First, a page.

The Myth of Fingerprints

Biometric Authentication Systems can improve security and cut help-desk costs. But you may wag your finger at the implementation expenses.

Fingerprint readers. Voice-print identifiers. Retina or iris scanners. Face-recognition systems. Those are the things that spy stories are made of. In most peoples minds, they are the very essence of high-tech security, and everyone knows that no supersecret headquarters worth its salt is without its share of such devices.

But biometrics has extended its reach. Its not just for government agencies and arch-villains anymore.

Reduced manufacturing costs and heightened security concerns have brought a wide array of private-sector companies onto the biometrics playing field, ranging from tiny startups to major industry players like Compaq, Sony and Toshiba. The latest round of marketing places biometrics not merely within your customers reach, but on the "soon to be a must-have technology" list. According to the hype, the technology improves ease of use and reduces user support costs while securing networks against all but the most formidable attackers.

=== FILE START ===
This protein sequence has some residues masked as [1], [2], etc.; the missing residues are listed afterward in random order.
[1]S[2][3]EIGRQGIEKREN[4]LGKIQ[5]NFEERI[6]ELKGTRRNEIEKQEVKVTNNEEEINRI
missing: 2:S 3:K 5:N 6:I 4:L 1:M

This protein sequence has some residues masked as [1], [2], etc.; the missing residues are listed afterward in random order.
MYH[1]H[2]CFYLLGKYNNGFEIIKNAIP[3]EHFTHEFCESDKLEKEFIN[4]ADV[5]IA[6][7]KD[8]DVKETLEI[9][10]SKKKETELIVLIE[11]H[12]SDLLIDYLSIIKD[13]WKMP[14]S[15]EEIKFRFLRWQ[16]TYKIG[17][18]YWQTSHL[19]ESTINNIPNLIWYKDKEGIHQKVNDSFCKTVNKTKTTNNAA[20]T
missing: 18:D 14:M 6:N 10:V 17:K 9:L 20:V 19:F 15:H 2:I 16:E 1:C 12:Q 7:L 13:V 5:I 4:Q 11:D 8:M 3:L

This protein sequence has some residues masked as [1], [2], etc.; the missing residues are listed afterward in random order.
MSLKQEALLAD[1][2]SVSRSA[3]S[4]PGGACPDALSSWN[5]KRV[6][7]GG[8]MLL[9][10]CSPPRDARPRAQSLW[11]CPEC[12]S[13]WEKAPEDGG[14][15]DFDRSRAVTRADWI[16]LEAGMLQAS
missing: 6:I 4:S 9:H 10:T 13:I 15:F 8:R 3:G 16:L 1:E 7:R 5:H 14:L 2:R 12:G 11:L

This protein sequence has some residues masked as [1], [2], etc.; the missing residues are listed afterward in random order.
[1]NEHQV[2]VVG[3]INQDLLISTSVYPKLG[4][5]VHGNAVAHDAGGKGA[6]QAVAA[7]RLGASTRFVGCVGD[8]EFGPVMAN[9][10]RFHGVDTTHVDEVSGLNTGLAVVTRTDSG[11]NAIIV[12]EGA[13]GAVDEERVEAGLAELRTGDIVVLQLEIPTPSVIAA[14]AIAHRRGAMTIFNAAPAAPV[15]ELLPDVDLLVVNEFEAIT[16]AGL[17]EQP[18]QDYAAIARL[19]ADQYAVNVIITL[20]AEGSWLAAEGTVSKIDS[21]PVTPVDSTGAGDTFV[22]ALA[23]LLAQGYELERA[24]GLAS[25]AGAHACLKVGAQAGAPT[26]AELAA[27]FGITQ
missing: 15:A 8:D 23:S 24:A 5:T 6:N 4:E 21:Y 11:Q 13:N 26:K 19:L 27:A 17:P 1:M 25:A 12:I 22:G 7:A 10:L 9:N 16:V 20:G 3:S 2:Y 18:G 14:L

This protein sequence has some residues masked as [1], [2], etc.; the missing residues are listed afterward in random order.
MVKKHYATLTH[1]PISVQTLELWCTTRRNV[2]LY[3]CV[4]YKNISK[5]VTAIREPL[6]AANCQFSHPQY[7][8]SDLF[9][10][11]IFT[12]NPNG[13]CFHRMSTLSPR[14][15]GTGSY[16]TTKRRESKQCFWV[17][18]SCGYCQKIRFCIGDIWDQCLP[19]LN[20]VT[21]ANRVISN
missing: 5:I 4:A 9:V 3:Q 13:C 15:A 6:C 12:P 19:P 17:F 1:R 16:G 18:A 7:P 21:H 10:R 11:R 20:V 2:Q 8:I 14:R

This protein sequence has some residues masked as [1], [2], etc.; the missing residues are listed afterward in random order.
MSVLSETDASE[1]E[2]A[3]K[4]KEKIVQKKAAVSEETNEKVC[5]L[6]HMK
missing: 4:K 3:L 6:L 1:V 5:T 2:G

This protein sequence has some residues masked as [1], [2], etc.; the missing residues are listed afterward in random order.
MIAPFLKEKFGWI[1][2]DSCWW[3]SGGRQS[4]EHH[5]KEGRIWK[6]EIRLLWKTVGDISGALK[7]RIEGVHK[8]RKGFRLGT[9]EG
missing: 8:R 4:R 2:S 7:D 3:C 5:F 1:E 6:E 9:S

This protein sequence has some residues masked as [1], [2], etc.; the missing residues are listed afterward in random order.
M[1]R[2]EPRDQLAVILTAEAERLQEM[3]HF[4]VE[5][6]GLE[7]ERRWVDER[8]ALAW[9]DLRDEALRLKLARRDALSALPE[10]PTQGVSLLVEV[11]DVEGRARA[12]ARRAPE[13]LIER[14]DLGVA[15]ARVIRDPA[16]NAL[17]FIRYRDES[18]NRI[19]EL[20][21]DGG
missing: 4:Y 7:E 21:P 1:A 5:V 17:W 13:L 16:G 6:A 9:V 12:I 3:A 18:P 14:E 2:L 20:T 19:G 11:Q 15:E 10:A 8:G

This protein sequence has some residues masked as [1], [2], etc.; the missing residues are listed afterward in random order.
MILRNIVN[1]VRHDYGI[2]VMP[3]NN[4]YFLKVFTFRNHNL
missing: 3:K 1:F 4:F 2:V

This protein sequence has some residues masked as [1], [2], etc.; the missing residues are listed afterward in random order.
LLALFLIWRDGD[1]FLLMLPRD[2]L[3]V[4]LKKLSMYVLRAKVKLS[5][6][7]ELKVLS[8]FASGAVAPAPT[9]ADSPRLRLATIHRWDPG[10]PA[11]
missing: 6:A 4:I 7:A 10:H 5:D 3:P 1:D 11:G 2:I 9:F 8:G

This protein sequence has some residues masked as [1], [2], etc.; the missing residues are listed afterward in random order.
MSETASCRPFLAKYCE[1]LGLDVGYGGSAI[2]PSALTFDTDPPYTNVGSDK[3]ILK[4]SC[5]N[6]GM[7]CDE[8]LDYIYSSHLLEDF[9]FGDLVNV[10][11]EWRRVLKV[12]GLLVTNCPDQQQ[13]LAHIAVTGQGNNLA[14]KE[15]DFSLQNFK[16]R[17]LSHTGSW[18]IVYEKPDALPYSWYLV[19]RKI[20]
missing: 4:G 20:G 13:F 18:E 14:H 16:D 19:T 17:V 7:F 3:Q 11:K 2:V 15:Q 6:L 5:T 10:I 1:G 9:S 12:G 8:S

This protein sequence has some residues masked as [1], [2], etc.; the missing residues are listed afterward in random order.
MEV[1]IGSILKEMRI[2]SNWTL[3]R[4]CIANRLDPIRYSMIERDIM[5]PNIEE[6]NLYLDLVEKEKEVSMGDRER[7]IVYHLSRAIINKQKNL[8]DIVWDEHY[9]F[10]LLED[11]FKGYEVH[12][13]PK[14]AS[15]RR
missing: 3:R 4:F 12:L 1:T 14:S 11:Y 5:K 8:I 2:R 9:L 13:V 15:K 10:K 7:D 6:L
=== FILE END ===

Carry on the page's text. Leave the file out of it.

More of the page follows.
Those claims are not entirely without merit. Information systems security depends on effective user authentication—the ability to verify that someone claiming to be a legitimate user is who he claims to be. But despite all of the advances made over the past three decades, most networks continue to rely on a centuries old, insecure, user-unfriendly technology: the password. Users hate passwords because they are time-consuming to use and difficult to remember. Security professionals hate passwords because they are easily guessed or stolen. Moreover, the harder it is to steal or guess a password, the harder it is to remember, as well.